Who was Tante Cordier?

I couldn’t find any picture of Tante Cordier, so I painted a miniature portrait of how I think she looked.

Last week, I wrote about the time before sidewalks, about winter in Stockholm, and how nice it was when the dirty slush in the streets froze. Augusta’s friend Lotten had described it in a letter to Augusta. Lotten also wrote about taking a walk with the lovely Tante Cordier.

Who was she?

I don’t remember having seen that name before in any of Lotten’s letters to Augusta.

“This morning when I woke up, I saw through the window a clear blue sky and was told that it was below freezing outside. You know how happy one gets about dry streets after walking in dirt, 2 feet deep. I hurriedly dressed and, accompanied by my lovely Tante Cordier, walked far, far out, admiring and delighting in the glorious nature. Is there anything more lovely than a clear winter day? It made me so happy and it will keep me going for a whole week in case the weather gets dreadful again.” (Lotten’s letter to Augusta, dated 24 November 1845)

In search of Tante Cordier

So who was Tante Cordier? When I look for someone in Stockholm, I usually start with the digitized census records. This time, I search for Cordier but there are no results for 1845.

Church record of Tante Cordier in 1844

Church record of Tante Cordier in 1844

After the census records, I usually check the church records. Besides the government, the Church of Sweden also kept an eye on the citizens. Each household was subjected to a yearly household examination, making sure that the inhabitants could read the bible (and were vaccinated against smallpox!). Within each parish, the results of the examinations were recorded in the church ledger, sorted by city block and house number – listed the way it would have been recorded by the pastor as he walked down the street and visited each family. The records are now digitized, but they are not searchable, so reading through the ledgers is like visiting each address and checking in on each household. It is time-consuming to look for someone, but it is also pretty fascinating.

Since I know Lotten’s address, I decide to start there. I could always just check on her neighbors as well. Tante Cordier would probably have lived close to Lotten.


Widow, Wife of Professor, M.C. Cordier de Bonneville reads the entry. She lived at the same address as Lotten.

Tante Cordier's census record in 1845

Tante Cordier’s census record in 1845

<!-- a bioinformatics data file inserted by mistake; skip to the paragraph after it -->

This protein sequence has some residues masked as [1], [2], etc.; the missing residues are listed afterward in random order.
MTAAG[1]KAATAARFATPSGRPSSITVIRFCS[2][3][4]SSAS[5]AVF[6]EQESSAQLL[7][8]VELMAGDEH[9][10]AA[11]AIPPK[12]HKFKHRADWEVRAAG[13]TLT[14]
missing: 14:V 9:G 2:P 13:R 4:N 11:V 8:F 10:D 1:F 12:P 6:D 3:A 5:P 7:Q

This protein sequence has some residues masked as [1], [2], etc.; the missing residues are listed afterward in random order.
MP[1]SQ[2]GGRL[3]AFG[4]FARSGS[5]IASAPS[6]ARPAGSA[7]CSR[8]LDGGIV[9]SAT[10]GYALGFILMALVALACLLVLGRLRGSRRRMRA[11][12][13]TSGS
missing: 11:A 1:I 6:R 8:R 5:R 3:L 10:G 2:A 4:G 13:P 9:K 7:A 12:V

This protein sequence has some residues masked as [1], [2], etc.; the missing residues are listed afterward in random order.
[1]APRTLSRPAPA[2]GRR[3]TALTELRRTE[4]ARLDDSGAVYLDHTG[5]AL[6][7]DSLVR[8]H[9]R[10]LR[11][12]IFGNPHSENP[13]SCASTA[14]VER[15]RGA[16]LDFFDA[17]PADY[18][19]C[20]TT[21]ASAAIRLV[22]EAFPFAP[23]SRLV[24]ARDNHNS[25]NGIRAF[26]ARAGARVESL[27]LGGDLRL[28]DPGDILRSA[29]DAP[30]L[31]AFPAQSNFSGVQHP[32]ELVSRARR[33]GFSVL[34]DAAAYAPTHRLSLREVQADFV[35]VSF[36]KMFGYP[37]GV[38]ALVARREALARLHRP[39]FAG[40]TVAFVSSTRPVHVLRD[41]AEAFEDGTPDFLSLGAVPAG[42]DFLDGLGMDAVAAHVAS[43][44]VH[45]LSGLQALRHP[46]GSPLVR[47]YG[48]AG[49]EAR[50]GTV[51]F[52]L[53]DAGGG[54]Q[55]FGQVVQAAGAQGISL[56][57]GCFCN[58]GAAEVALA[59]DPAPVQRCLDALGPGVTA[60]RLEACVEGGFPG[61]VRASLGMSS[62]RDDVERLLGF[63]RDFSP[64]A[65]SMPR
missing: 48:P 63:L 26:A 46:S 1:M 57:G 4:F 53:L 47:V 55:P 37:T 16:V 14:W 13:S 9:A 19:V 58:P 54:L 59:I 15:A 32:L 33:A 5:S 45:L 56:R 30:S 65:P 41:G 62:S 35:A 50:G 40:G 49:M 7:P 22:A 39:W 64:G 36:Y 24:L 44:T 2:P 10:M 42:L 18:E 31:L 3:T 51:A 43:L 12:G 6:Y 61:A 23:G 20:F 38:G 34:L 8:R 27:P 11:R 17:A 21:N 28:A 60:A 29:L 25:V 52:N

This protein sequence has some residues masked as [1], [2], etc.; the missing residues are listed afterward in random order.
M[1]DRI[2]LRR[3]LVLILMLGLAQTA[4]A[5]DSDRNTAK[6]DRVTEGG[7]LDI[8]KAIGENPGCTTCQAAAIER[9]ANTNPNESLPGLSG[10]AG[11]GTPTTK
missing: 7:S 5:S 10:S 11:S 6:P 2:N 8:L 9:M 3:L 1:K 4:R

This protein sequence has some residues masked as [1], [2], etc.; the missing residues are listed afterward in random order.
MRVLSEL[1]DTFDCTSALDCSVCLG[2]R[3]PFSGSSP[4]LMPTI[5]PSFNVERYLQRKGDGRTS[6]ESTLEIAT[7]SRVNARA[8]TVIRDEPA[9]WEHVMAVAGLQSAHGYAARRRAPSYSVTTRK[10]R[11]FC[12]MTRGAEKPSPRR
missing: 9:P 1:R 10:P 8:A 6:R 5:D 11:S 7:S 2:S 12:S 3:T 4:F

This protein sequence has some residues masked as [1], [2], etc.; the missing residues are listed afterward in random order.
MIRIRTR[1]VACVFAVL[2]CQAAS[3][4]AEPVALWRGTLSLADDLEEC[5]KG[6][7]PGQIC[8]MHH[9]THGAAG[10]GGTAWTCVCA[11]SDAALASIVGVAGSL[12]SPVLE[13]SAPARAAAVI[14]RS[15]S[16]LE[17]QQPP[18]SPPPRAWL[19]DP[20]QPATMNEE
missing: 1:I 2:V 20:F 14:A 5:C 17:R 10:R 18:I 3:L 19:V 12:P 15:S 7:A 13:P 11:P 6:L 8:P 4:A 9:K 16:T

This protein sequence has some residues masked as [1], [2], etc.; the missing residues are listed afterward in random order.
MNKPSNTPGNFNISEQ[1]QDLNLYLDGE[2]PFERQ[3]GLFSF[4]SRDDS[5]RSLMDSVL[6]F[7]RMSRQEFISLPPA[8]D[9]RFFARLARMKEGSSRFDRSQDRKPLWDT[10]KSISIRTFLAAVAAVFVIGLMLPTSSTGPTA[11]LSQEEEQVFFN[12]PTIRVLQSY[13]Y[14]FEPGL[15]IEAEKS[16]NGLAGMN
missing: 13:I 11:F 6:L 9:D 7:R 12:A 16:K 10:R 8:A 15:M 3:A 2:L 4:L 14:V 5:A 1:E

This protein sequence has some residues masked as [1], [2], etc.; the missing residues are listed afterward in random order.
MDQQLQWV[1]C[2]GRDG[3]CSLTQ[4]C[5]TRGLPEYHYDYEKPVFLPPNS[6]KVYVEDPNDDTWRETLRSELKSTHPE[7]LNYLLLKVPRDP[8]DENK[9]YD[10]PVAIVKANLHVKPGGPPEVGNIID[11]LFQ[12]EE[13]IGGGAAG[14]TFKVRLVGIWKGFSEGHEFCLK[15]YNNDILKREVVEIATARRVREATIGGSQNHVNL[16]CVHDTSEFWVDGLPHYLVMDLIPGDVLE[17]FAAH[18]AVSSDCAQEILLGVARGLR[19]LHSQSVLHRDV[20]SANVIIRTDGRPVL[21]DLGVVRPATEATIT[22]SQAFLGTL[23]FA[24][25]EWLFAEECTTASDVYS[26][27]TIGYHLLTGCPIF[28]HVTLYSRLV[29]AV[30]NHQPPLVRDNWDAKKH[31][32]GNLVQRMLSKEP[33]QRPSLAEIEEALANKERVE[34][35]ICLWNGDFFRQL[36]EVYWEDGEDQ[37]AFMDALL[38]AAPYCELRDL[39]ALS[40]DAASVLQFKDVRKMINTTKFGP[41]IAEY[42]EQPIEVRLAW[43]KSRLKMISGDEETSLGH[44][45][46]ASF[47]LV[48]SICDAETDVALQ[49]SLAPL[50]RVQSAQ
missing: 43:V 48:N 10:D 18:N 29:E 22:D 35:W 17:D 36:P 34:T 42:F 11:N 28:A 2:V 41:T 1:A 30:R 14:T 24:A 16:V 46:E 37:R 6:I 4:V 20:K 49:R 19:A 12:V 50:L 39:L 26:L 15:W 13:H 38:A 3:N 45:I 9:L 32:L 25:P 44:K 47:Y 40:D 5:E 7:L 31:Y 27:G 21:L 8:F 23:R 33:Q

Now that I know her full last name, I go back to the census records and find her handwritten declaration for the 1845 census.  Marie Christine Cordier de Bonneville was the widow of professor Cordier de Bonneville. Her maiden name was Björk and she was born 23 May 1781.

With the unique name and title of her husband, I am sure Google will find him.

Professor Louis Joseph Anger S:t Cordier de Bonneville

The first hit is a wonderful Swedish blog written about Louis Joseph Anger S:t Cordier de Bonneville, with quotes from author Wilhelm von Braun who described the professor in hilarious detail.

Professor Bonneville was born in Amiens, France in 1766. He was a painter and an engraver. In 1798, he moved to Sweden to work on the engravings of a series of paintings “Voyage Pittoresqe de la Suède“. The final series consisted of 19 plates, finished in 1802. Some of his engravings can be found at the Swedish National Gallery.

Bonneville was also a teacher of French and was appointed as professor of French at Karlberg, the military academy in Stockholm. There are amusing stories about Professor Bonneville by Wilhelm von Braun and others from this time. There is even a story about him and his wife, our Tante Cordier, who he referred to as his “little friend”.

Tante Cordier and her husband didn’t have any children but they had a foster daughter, Sophia Carolina Eleonora, who took the name Cordier. Professor Bonneville died in 1843 – 2 years before Lotten’s and Tante Cordier’s winter walk.

It is amazing how a single name in a letter can lead to stories and pictures and add to the knowledge of a time and a place. I now see Tante Cordier, her colorful French husband’s “little friend”, and imagine how she and her husband went to the theatre together. He was fond of food and they probably had nice dinners. Maybe they had his paintings or etchings framed in their parlor.

I am sure Tante Cordier was delighted to have Lotten as a neighbor.

The view of the town Gustavia on the island of St. Barthelemy. Engraving by  J. A. Cordier de Bonneville

The view of the town Gustavia on the island of St. Barthelemy. Engraving by  J. A. Cordier de Bonneville


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